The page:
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Dress Code at Work

Does it really matter how we dress at work?

There’s been considerable debate in recent weeks over how we choose to dress ourselves. Much of this has been led by Jeremy Corbyn’s (apparently outrageous) decision not to do up his top button or to dress in the same way that all other politicians do. And outside of politics there have been numerous debates about how professionals are expected to dress at work. But does it really matter?

 

Aside from being told off for not doing up his top button, Corbyn has also been accused of “looking like a hipster’s ghost” by some commentators. It’s hardly surprising, you only need to glance at a tabloid or at the Daily Mail’s infamous ‘sidebar of shame’ to see how much of a focus we put on how people look and what they wear in the modern day. Even in the football world, Mario Balotelli has been told to keep a reasonable haircut and to dress in a style that’s more in line with the brand of his new employer, AC Milan.

 

The emergence of the ‘millennial’ generation coupled with professionals who want an increasing amount of freedom and flexibility from their employers has meant that dress codes have been relaxed from what they once were in the vast majority of workplaces. Many firms are even using a casual dress approach as a way of recruiting and retaining the next generation of talent. However, some have suggested that this shouldn’t be the case and that we should continue to ‘dress to impress’. One of these people is new Barclays chairman John MacFarlane and one of his first moves upon arrival was to ban flip-flops and jeans from the firm’s offices. He argued that if “you work on the premise that the overall objective is to project a professional, business-like image without being obliged to wear formal business attire then you should be fine. Principally it means no jeans, t-shirts, trainers or flip-flops.”

 

Macfarlane’s point is clear enough and in many instances, like a job interview or client meeting, you will have to dress smartly – there’s no way around that. However, for the majority of the professional workforce who have little or no face-to-face interaction with their end clients, does it really matter what we wear? Apparently, he’s not alone as a recent survey found that two-thirds of UK professionals were in favour of a strict dress code in the workplace. But much like giving employees the chance to work on a flexible basis, if you have confidence in your team and trust that they will smarten themselves up if a client were to visit, for example, shouldn’t the rules be relaxed?

 

Here at BlueSky, we’re a pretty snappily dressed bunch so I asked the views of some of my colleagues. Personally, I dress (relatively) smartly because I feel it subconsciously allows me to get in the right frame of mind for work. But does everyone else feel the same?

 

Rochelle:

Yes it does matter. Whilst it may not be necessary to come in a fitted suit and tie everyday there’s definitely truth to feeling a certain way depending on how you’re dressed. So if you come to work, for example, in a pair of shorts and flip flop sandals everyday surely you’re more set for holiday mode than work (depending on what you do) ?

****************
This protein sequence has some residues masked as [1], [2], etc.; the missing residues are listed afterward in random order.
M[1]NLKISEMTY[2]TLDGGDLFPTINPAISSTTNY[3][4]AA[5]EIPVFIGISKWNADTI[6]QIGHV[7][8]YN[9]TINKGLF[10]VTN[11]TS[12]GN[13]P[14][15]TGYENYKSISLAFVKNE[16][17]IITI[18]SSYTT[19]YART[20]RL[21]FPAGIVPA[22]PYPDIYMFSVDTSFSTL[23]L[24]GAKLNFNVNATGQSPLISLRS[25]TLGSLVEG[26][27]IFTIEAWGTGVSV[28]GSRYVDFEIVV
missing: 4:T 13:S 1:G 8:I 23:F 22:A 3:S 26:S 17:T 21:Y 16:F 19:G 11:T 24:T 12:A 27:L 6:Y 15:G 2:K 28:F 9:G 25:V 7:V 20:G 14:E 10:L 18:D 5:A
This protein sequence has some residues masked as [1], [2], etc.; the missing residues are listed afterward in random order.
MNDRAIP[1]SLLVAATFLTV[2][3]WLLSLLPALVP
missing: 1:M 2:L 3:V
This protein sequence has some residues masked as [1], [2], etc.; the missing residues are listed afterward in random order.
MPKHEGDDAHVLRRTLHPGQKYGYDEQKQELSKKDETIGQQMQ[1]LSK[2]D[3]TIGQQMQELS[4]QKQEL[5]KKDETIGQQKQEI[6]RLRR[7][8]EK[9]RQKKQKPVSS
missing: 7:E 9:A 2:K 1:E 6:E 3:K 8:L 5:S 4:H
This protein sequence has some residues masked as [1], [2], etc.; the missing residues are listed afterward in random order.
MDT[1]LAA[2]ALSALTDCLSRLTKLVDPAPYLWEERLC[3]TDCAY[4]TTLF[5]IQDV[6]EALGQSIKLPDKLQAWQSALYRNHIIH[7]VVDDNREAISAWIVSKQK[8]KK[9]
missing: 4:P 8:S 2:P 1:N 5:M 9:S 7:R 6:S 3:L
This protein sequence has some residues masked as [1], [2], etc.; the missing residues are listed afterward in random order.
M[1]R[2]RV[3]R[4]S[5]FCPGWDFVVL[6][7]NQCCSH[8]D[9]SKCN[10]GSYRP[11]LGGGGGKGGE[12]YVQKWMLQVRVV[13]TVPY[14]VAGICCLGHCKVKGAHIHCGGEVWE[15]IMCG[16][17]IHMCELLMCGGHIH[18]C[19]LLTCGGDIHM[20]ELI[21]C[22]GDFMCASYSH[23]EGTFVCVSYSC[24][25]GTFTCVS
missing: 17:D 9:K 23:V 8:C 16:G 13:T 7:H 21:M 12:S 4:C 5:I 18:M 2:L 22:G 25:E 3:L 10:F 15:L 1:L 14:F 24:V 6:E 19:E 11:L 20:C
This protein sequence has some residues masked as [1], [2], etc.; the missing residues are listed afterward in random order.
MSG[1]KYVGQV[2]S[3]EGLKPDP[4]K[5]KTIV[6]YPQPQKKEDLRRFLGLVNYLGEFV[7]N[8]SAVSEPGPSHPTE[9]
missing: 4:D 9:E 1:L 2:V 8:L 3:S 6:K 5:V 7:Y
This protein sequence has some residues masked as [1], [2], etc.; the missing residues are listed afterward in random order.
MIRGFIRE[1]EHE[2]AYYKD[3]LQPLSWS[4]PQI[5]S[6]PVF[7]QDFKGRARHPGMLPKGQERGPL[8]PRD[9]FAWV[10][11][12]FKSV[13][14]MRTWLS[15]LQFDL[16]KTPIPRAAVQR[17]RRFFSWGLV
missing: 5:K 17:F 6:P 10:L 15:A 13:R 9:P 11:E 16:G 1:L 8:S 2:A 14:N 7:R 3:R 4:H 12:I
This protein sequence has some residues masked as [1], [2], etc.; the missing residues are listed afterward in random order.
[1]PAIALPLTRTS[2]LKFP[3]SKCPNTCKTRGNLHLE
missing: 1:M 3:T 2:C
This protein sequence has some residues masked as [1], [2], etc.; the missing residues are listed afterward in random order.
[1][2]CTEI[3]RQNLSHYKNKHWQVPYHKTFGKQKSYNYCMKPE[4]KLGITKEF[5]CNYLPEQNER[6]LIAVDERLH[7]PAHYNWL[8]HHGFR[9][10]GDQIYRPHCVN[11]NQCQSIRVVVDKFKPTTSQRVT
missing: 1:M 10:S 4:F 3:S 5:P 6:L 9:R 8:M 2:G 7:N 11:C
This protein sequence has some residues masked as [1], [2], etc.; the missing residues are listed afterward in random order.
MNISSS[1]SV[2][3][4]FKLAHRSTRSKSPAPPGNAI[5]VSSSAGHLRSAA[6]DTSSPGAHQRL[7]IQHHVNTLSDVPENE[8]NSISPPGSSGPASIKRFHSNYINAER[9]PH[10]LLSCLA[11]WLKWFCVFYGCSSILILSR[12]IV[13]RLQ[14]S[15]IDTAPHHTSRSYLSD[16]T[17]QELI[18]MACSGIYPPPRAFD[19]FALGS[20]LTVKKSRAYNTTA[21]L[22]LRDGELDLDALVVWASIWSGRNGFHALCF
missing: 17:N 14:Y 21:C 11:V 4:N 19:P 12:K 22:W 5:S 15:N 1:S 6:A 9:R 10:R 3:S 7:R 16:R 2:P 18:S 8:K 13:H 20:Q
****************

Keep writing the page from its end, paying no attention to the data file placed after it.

Not to mention it’s also about how other people view you, which some people may not care about, but you should if you want to build stable business relationships with them.

Kerry:

It depends on what is appropriate for your line of work. If you’re in a job where you’re not facing clients and you’re not on display then I don’t see the need to be dressed “business professional” all the time. Particularly if you’re sat at a desk all day, you probably want to be comfortable. But there is a limit. I really don’t think it’s acceptable to turn up to work looking scruffy – it makes you look like you don’t care. I think the process of getting ready for work can help to put you in a productive mind-set. If you’re sat at your desk wearing the sort of thing you’d slob out in in front of the TV of an evening, I doubt you’ll be very motivated!

Ian:

Firstly, you can never really go too far wrong if you dress smartly. In an office or professional environment where you regularly receive clients, I think it’s safest to be smart. However, it really depends on what type of work you do. If you work in a creative field, wearing a suit might seem out of place and might actually detract from your credibility – both with clients and your colleagues.

Natalie:

I think clothes play an important role in how you feel – nobody is desperately reaching for a miniskirt when they are ill, just as nobody fearlessly dons a pair of faded and oversized tracksuit bottoms for a night out. Dressing smartly can add to your air of professionalism, but it is also important to be comfortable unless you want your concentration split 60% on work, 20% on your too-tight trousers and 20% on the blister forming on your little toe.   

Alex:

On a breezy summer day in 2005, Alfie the clown decided to go to work wearing a suit, and no face paint. He thought he would leave most of his props at home too – he was in desperate need of a casual Friday. His day, already a bit lousy, got worse when he realised he was not much without his outfit. Needless to say he could not face his audience – half of the talent was lost. I’ll leave the ending and conclusions for you to draw.

 

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